If you want to add color to the countertop, now’s the time to add pigment to the mix. Pigment additives come in powder or liquid. Liquid pigments are easy to measure and mix, especially with small concrete batches like this one. But don’t forget to account for the amount of water in the pigment when measuring the water for the concrete. Controlling the amount of water added to the concrete mix is critical to producing consistent color. Refer to the manufacturer's guidelines.
Mixing the concrete correctly is critical to its strength and durability. When it achieves the texture of peanut butter it’s time to add it to the mold. Remember that the concrete at the bottom of mold will become the top of the concrete slab.
Using a small spade or bucket, pour the concrete into the mold, pressing and compacting it as you fill the mold to a depth of about 1 inch or halfway full.
Set the galvanized wire into the concrete, taking care that it does not touch the edges of the mold. The wire will keep the concrete from cracking as it dries and it will also add strength.
Continue to fill the mold on top of the wire, tamping the concrete with a trowel, as you go along to ensure it is well-packed. Your objective is to slightly overfill the mold. The level of concrete will drop slightly in the mold as it settles.
Smooth the concrete surface with a hand trowel. This will draw the aggregates to the top.
To settle the concrete, use an orbital sander without sandpaper against the sides of the mold. The vibrations will help bring air bubbles in the concrete up to the surface.
When finished, gently cover the countertop with a sheet of plastic or damp burlap to protect it from dust and dirt.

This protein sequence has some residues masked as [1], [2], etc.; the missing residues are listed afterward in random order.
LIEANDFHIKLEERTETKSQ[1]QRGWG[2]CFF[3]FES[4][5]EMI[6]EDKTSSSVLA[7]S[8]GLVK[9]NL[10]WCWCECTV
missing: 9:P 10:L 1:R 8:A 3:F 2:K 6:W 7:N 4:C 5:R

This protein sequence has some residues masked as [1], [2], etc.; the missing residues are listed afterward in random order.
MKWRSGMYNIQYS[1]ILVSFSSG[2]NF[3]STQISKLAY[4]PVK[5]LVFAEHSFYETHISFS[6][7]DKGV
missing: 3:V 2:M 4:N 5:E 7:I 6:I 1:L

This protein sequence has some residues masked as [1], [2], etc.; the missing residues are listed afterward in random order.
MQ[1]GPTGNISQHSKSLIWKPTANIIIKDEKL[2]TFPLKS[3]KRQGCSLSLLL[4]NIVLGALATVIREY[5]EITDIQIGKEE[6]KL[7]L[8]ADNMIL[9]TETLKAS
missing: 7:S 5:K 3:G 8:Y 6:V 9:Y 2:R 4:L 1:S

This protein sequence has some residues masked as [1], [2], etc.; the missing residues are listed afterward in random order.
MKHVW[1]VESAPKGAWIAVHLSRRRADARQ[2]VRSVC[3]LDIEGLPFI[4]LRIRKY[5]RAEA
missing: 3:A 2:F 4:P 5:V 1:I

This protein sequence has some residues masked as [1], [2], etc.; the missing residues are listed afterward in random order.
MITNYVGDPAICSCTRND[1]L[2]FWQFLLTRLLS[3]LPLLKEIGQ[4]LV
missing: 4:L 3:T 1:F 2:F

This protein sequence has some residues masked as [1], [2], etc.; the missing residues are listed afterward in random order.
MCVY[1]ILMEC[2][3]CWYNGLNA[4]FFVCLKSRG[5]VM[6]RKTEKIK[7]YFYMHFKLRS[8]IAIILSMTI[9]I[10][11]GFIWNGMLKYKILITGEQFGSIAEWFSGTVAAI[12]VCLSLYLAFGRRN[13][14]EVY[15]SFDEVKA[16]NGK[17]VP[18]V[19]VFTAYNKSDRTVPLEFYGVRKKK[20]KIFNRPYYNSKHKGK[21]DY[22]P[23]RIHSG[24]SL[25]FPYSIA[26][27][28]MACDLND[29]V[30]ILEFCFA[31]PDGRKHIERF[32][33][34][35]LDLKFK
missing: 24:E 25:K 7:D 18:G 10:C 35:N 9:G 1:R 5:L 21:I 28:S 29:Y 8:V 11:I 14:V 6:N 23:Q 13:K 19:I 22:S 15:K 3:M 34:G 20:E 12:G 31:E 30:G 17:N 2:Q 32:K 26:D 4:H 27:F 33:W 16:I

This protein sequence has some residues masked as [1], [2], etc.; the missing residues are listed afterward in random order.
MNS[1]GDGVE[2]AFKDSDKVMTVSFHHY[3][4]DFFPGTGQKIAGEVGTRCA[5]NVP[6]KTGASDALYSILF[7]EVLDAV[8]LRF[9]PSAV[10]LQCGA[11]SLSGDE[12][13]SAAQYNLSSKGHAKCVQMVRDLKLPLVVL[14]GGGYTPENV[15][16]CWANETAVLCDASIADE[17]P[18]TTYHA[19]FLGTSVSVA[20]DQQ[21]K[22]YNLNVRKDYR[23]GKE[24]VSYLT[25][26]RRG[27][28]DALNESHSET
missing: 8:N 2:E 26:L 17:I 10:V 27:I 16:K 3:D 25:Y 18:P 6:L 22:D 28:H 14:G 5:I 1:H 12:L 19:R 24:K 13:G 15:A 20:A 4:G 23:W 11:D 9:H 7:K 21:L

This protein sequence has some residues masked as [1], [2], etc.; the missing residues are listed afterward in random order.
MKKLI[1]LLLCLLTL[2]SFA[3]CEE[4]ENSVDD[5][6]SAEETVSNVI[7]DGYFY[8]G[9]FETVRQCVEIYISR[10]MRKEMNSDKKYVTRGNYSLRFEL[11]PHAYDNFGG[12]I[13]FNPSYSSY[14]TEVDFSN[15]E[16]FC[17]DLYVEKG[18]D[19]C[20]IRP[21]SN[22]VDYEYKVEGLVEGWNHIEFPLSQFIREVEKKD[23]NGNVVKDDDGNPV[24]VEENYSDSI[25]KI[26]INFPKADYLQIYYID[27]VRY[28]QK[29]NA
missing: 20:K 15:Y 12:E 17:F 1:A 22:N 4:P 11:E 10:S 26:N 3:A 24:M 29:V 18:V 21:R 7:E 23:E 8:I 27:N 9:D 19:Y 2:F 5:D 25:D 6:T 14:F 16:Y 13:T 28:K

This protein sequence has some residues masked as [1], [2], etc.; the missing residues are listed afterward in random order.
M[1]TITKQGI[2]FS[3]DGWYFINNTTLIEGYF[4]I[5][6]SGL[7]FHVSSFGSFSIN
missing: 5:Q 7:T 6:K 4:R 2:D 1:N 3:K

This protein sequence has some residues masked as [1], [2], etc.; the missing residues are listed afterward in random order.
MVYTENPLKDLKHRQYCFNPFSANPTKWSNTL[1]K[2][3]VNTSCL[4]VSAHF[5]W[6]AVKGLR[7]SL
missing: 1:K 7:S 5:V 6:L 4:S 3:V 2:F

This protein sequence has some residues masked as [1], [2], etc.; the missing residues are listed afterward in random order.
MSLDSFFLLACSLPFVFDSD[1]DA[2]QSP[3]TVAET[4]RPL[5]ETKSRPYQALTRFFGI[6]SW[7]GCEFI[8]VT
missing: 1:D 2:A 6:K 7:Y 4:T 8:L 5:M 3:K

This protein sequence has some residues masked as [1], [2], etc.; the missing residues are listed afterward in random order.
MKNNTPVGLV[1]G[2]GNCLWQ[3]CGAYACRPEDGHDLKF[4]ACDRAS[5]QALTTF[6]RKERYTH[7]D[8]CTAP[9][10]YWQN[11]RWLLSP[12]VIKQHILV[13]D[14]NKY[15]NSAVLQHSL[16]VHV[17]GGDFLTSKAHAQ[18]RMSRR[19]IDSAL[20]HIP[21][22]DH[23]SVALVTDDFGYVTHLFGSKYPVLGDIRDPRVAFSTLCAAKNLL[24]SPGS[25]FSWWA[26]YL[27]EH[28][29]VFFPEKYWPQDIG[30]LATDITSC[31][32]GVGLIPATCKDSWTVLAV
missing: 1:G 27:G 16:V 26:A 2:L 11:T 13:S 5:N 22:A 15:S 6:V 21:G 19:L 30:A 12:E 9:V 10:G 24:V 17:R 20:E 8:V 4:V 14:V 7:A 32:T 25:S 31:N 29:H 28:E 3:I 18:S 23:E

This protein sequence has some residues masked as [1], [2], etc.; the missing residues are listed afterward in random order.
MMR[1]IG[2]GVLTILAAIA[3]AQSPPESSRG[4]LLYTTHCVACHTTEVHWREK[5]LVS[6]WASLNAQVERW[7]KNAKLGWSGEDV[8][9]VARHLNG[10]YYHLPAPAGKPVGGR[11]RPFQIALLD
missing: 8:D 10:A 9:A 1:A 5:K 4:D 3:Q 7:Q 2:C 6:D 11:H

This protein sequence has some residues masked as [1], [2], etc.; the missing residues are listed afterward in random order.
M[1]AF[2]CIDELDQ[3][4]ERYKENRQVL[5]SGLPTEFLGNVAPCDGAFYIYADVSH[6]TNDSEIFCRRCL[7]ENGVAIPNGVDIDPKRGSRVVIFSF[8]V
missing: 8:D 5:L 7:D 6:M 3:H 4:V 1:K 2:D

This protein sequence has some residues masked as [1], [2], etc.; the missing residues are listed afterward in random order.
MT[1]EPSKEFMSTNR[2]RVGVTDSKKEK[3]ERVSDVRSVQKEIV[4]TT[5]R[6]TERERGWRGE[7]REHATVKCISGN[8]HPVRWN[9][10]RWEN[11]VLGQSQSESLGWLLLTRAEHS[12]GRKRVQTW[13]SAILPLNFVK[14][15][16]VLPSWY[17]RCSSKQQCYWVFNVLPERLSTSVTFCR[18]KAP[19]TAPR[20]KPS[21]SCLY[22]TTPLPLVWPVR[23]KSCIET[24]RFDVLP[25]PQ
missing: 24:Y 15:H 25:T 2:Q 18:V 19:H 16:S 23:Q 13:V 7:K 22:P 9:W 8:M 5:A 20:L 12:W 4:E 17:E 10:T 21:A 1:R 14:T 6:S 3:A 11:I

Let the concrete cure at least a week—the more it cures, the stronger it gets.
Remove the 2x4 support frame from the sides and ends of the mold.
Carefully drill two 2-inch screws equal distance apart, halfway into each of the melamine sides. Be careful not to drill all the way through – you don’t want to disturb the mold edge.
Remove the screws holding the mold sides to the base. Then use a hammer and the new screws to pry each side away from the concrete slab. Take your time with this step. You don’t want a misstep that will cause a chip or any breakage.
Get help from another person or two to flip the slab over. Remove the cutout sides using the same technique. The weight of the slab usually makes removing the melamine base an easier task.
When the slab comes out of the mold, it’s going to have imperfections. Use an orbital sander to remove any imperfections along the surface and edges.
Wearing a respirator, start with 100-grit sandpaper. You want a standard, smooth edge. Keep one hand on the top of the sander as you polish the edges. Be prepared; you’ll go through plenty of sandpaper and this is a dusty process. Work to progressively finer grits, finishing with 220-grit.
Sand evenly, checking the smoothness with your hand. Keep sanding and testing until each edge and surface feels smooth to the touch. When done, wipe the slab with a damp rag to remove any loose grit and concrete dust.
Prepare the surface for finishing by etching it with a solution made from 1 ounce of muriatic acid mixed in 1 gallon of water. Wipe the surface thoroughly with a sponge dipped in the acid solution. Wear eye protection, a respirator and acid-proof gloves. If you’re working inside, open doors and windows for better ventilation.
Rinse the slab with fresh water to remove the acid mixture, and let it dry completely.
Apply a concrete sealer using a sponge or brush. Work in long strokes from one edge to the other. Let the sealer dry then apply a second coat, working at right angles to the first. Keep applying coats until the concrete won’t absorb any more. Let it dry thoroughly, about thirty minutes.
Prepare the installation by running a thick bead of silicone caulk around the upper edge of the cabinet.
Bring the countertop in, set it in place, and press down gently to seal the caulk.